At a median follow-up of 24 months, five patients (2%) died, and one had a new cancer. Just 1% of patients with pathogenic variants had risk-reducing surgery, and 45 family members had cascade testing. Regarding geriatric screening results, the median G8 score was 15 points (range = 11–17), and 25% of patients had an abnormal score. Polypharmacy and nutritional intake were the most common affected domains.

Clinical Implications

Like previous reports, our findings showed that a significant proportion of older patients harbored a genomic alteration in cancer susceptibility genes. About one-third of the mutations were found in moderate-penetrance genes, which might be expressed later in life. The most common single gene found was BRCA2, which is also known to cause a late onset of breast cancer when compared with BRCA1.5,6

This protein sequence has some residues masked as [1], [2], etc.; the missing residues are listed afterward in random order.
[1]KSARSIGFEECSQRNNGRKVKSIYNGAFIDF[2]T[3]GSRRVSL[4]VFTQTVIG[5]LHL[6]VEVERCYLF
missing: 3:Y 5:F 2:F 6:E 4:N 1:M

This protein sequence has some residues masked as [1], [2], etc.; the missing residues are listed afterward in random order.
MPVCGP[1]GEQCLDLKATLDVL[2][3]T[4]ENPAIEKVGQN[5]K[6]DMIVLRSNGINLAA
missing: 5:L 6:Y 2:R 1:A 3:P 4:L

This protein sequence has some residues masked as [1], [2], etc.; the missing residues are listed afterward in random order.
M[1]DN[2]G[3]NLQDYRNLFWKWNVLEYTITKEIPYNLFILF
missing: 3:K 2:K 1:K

It is important to highlight that even though risk-reducing strategies are recommended when a pathogenic variant is found—and our study patients were fit with a good functional status based on the results of the G8 geriatric screening questionnaire—few patients have had such risk-reducing surgery. Geriatric assessment has been widely adopted in the oncology field to identify patients with cancer who are frail and at increased risk of morbidity and mortality, as a tool to aid in treatment decisions. Domains that are recommended by the SIOG to be explored include comorbidity, functional status, physical performance, nutritional status, polypharmacy, social support, cognition, and psychological status.7 However, geriatric assessment has not been used as a tool in older patients with hereditary cancer syndromes, but it might be useful to select older candidates with pathogenic variants for risk-reducing procedures. Although risk-reducing procedures were not common in our cohort, we observed that the number of family members who underwent genetic testing was high, which implies that communication of results to the family was effective.

“Germline genetic testing will be increasingly part of clinical practice for patients at any age with cancer.”